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Sidya Touré

Sidya Touré (born 1945) is a Guinean politician. He was Prime Minister of Guinea from 1996 to 1999 and is currently the President of the Union of Republican Forces (UFR), an opposition party.

Prime ministerEdit

Having previously been in exile in Côte d'Ivoire, Touré, who was considered a "reform-minded technocrat", was appointed as Prime Minister by President Lansana Conté[1] on 9 July 1996, becoming Guinea's first Prime Minister since 1984.

Touré's appointment, which followed a coup attempt in February 1996, was characterized as part of an effort by Conté to pursue reforms. However, after a few years of Touré's reformist policies, Conté appeared to change course and dismissed Touré,[1] who was succeeded by Lamine Sidimé on 8 March 1999.

Opposition leaderEdit

After leaving the government, Touré became an opposition leader; he is currently the President of the UFR.[2][3]

Along with the other major opposition leaders, Touré announced in early November 2003 that he would boycott the December 2003 presidential election due to concerns that it would not be free and fair and the government's failure to accept opposition demands.[4]

After Touré organized a rally in the Conakry suburb of Gbessia in late 2003, student riots broke out, and as a result Touré was detained and questioned. Subsequently, in late April 2004, he was arrested and detained for one night. Touré was charged with plotting to overthrow the government, and although he was released on bail, he was barred from politics and from travelling to other countries. He was cleared of the charges by an appeal court in July 2004.[2]

Touré participated in a major opposition protest in Conakry on 28 September 2009; the protest was directed against the suspected intent of junta leader Moussa Dadis Camara to stand as a candidate in the January 2010 presidential election. The military attacked the protesters, killing many of them; Touré suffered a serious head injury and was hospitalized. Although the junta barred opposition leaders from speaking to the press, Touré covertly phoned the BBC's Focus on Africa from a hospital bathroom and gave his account of events; he said that soldiers "just started to shoot people directly ... They tried to kill us."[5] Touré was released from custody on 29 September and returned to his home (which was also the UFR headquarters), discovering that it had been ransacked. On 1 October 2009 he said that the opposition could not talk to the government in the wake of such violence and that planned elections needed to be held under a neutral authority.[6] He rejected the junta's offer of a national unity government, saying that the people were mourning and were in a state of shock from the events of 28 September; according to Touré, the immediate priority was to determine who gave the order to open fire on the protesters.[7]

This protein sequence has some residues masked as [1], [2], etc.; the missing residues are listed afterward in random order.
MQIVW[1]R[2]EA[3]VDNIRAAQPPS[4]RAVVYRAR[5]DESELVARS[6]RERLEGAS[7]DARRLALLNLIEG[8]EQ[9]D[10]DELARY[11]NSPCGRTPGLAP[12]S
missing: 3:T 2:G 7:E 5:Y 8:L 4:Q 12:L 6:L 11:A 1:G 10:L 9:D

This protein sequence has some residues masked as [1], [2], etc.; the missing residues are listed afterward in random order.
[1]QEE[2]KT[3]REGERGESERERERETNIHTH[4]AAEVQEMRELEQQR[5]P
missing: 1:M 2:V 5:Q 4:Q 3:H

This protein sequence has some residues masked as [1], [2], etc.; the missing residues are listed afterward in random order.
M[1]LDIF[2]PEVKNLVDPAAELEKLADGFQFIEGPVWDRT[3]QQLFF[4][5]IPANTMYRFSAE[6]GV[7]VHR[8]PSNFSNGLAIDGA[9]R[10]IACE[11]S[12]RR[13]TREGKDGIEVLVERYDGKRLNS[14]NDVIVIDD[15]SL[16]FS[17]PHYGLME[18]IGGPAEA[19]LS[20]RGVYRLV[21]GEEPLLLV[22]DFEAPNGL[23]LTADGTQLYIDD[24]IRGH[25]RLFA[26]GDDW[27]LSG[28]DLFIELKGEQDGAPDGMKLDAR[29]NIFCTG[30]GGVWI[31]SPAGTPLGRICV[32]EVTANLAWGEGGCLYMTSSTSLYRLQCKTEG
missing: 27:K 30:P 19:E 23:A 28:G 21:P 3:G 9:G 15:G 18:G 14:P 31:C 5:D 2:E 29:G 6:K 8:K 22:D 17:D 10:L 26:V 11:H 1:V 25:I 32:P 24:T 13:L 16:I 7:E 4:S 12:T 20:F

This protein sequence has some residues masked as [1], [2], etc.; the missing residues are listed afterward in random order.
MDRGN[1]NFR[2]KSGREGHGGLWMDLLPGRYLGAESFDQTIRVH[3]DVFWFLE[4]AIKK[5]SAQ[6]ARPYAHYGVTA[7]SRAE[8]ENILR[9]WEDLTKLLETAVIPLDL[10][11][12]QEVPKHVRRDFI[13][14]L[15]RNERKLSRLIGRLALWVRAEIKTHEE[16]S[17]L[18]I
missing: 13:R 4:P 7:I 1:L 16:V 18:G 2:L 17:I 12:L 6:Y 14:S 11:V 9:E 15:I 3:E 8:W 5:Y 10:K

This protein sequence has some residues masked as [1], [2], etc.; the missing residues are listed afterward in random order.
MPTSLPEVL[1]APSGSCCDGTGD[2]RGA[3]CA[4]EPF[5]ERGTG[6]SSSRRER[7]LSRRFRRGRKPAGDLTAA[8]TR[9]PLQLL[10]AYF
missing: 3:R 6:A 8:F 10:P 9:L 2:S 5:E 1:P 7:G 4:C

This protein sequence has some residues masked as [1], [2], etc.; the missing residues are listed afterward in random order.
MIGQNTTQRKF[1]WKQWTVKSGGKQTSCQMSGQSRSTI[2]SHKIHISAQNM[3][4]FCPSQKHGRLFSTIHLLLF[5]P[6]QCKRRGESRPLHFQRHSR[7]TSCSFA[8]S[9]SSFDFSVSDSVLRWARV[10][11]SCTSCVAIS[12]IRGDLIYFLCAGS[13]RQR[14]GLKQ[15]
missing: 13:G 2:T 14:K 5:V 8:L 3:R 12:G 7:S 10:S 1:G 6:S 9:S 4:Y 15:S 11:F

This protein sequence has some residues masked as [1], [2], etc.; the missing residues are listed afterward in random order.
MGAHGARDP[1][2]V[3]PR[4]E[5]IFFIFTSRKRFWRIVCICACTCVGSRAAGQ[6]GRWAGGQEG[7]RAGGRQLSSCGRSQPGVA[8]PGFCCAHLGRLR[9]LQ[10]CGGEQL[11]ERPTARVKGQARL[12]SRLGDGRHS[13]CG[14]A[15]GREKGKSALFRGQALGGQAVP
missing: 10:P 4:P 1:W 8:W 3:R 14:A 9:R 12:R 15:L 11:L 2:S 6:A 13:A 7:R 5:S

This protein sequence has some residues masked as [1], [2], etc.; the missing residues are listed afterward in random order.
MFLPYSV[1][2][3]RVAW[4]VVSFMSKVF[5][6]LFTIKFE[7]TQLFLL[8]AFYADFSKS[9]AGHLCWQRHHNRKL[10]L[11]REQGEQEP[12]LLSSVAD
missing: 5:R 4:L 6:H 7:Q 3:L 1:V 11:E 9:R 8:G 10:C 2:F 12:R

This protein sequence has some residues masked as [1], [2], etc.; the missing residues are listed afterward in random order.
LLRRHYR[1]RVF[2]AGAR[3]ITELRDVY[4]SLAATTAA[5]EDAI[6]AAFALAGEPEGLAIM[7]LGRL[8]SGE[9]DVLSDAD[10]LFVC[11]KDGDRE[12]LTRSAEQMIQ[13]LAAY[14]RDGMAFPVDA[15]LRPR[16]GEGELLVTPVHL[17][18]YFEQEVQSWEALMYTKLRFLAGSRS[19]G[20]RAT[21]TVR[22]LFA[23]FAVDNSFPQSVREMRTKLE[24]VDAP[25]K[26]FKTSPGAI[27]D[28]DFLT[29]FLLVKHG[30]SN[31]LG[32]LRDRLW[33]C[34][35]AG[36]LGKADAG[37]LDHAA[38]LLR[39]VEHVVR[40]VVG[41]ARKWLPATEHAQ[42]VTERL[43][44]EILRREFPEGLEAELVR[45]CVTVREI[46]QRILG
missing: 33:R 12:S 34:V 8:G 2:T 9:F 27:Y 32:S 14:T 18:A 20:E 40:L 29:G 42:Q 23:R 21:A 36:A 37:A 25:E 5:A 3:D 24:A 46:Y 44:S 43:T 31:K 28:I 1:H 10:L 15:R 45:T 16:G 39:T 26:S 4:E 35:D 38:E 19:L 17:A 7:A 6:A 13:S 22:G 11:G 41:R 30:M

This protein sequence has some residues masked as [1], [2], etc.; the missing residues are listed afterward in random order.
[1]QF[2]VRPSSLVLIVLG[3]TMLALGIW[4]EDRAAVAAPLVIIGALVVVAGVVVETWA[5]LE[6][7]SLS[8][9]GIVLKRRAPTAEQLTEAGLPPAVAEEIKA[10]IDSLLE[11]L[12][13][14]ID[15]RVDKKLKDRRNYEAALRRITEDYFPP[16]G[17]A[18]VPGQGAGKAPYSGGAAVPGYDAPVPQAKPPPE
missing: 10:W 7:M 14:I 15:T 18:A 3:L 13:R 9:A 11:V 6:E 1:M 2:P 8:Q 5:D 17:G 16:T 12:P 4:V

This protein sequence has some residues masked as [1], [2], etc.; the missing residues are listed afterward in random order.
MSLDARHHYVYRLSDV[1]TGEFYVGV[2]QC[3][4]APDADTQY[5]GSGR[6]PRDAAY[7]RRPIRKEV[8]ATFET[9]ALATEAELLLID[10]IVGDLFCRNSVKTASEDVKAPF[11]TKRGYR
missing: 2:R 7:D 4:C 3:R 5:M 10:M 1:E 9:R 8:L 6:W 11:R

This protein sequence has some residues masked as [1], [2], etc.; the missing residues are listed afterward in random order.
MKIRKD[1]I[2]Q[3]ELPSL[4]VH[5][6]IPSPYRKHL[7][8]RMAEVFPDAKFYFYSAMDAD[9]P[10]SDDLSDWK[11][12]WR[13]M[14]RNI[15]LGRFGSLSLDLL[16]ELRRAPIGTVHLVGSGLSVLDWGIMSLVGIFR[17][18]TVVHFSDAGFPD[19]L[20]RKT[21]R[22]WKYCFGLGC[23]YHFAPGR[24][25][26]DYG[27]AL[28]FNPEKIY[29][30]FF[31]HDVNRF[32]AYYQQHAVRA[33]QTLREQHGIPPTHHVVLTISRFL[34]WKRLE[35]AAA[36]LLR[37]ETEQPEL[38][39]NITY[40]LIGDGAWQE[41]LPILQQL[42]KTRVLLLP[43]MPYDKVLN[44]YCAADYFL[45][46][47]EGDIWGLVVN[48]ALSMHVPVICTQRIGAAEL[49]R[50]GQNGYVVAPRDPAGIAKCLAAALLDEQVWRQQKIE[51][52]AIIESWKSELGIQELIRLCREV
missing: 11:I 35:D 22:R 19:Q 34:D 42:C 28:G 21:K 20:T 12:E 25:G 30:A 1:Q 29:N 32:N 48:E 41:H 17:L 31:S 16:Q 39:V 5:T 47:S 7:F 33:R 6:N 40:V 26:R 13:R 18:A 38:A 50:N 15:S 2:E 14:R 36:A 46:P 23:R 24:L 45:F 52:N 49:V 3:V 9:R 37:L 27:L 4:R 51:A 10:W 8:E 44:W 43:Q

2010 presidential electionEdit

Standing as the UFR candidate for the June 2010 presidential election, Touré was one of the main candidates, but ultimately he placed third, receiving 13.62% of the vote. He initially challenged the results, but after they were confirmed by the Supreme Court, he publicly accepted the outcome of the first round on 22 July 2010: "Whether we are a victim or not, I think we should start by respecting the institutions and moving on." Despite his failure to win a place in the second round, in which first place candidate Cellou Dallein Diallo was to face runner-up Alpha Condé, Touré had enough support that he was perceived as a potential "kingmaker" who could sway the second round outcome by endorsing a candidate. "We shall submit our proposals for government to both the candidates", Touré said, adding that "it is an alliance that we are after and we shall wait and see the outcome of negotiations with the two leaders."[8]

See alsoEdit


  1. ^ a b Paul Melly, "Guinea: Early Warning Analysis", Writenet, August 2003, page 1.
  2. ^ a b "Guinea: Update to GIN38597.F of 8 March 2002 on the Union of Republican Forces (Union des forces républicaines, UFR), including the treatment of its members by government authorities (2002-January 2005)"[permanent dead link], Research Directorate, Immigration and Refugee Board, Ottawa, GIN43302.FE, 27 January 2005.
  3. ^ James Butty, "Guinea's Consensus Prime Minister Sacked" Archived 2012-05-25 at, VOA News, 20 May 2008.
  4. ^ "GUINEA: Conte faces virtually no opposition in presidential election", IRIN, 12 November 2003.
  5. ^ "'Dozens killed' at Guinea protest", BBC News, 29 September 2009.
  6. ^ Bishr el-Touni, "Guinea opposition calls for help and new election", Associated Press, 1 October 2009.
  7. ^ "Thousands identify Guinea bodies", BBC News, 2 October 2009.
  8. ^ Saliou Samb, "Guinea's Toure accepts defeat, sees kingmaker role", Reuters, 23 July 2010.

External linksEdit

Political offices
Preceded by
Post Abolished
Prime Minister of Guinea
Succeeded by
Lamine Sidimé